4/26/16 ABSS board pulls ‘political’ resolution
Chair concerned about adversarial tone toward lawmakers
By Isaac Groves, The Times-News 4/26/16
Reprinted with permission.
The chairman of the Alamance-Burlington Board of Education pulled three resolutions from the local educators association and NAACP from its meeting agenda for Tuesday saying the message had become too adversarial with local legislative members.
Two of the resolutions would call upon the state legislature to increase per-pupil funding for public schools statewide and replace the A-F grading system of schools. The third opposed the proposed “achievement district” the General Assembly is considering that would take over five failing schools around the state.
Working together with some other organizations on the Schools Our Students Deserve campaign, the Alamance-Burlington Association of Educators and Alamance Branch of the NAACP asked the board to adopt the resolutions this month. They also held a press conference, and Noah Read, secretary of the local NAACP, published a guest column in the Times-News April 16. Both criticized Gov. Pat McCrory and local legislators Sen. Rick Gunn and representatives Steve Ross and Dennis Riddell for their voting records on public education.
“(O)ur state and legislative leaders McCrory, Gunn, Ross and Riddell have ignored their constitutional duties,” Read wrote.
On Monday school board chairman Steve Van Pelt said he sent an email to the NAACP and ABAE leaders and school board members saying the board would not vote on the resolutions.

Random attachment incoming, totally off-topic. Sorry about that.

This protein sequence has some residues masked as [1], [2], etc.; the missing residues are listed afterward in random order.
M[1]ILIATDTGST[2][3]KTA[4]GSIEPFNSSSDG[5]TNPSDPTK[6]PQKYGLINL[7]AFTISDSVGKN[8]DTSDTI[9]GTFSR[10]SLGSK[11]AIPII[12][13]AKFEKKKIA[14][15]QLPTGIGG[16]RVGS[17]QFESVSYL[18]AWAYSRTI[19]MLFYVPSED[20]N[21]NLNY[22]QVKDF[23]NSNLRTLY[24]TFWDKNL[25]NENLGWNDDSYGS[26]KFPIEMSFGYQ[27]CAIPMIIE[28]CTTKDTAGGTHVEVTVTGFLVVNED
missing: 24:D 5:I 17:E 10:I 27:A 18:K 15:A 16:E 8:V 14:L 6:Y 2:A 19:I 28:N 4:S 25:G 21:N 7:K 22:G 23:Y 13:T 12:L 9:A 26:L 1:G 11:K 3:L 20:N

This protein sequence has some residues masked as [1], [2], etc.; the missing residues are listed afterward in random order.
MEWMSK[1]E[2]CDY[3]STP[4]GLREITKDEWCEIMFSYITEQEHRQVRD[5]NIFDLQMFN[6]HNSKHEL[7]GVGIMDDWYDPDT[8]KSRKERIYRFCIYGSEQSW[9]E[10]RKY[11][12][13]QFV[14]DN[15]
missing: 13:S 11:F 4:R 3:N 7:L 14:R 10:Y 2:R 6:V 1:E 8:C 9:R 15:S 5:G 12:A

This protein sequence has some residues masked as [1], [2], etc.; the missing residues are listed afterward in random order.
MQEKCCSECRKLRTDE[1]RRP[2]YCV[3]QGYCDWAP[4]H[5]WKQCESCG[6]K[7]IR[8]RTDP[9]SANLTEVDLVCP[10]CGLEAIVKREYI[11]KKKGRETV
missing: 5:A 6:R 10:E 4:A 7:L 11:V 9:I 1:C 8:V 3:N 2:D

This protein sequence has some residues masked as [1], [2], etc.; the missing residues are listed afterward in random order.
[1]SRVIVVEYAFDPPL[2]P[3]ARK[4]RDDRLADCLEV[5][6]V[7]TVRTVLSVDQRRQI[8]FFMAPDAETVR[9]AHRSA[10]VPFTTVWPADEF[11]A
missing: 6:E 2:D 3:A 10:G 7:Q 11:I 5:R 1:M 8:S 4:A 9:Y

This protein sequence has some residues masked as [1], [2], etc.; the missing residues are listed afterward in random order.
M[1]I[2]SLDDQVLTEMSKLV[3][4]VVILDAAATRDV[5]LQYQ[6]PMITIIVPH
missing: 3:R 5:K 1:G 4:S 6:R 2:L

“After the ABAE/ NAACP press conference and the letter to the editor, the administration and I have pulled the resolutions from the Board Agenda for April 26.” Van Pelt wrote in a statement to the Times-News. “While the Board and administration certainly believe the General Assembly is not funding education adequately, that the A-F school grading is a poor way to assess schools, and the achievement zones have not worked in other states; we are afraid the resolutions have taken an adversarial path. Our representatives in the General Assembly have been open and accessible to our Board and administration and have often advocated our positions even when they did not prevail.”
Barrett Brown, president of the Alamance NAACP, said he would be at the meeting Tuesday to ask the board to reconsider and adopt its own version of these resolutions. The board meets at 6:30 p.m.
“I sympathize with the school board,” Brown said, Monday, “it’s a political organization and has to work across the aisle, but in our opinion the local legislators are not advocating for education in a way that benefits all students.”
Read said the NAACP is taking a stand on these issues because they affect minority students the most. Low statewide funding means wealthier districts spend more on their students, he said, while schools with lots of low-income students are graded harshly on standardized tests instead of students’ improvement opening the door to taking control of failing schools from local districts.
“They are trying to label our schools with the highest population of challenging students as failures in order to turn over those schools to for-profit managers,” Read said.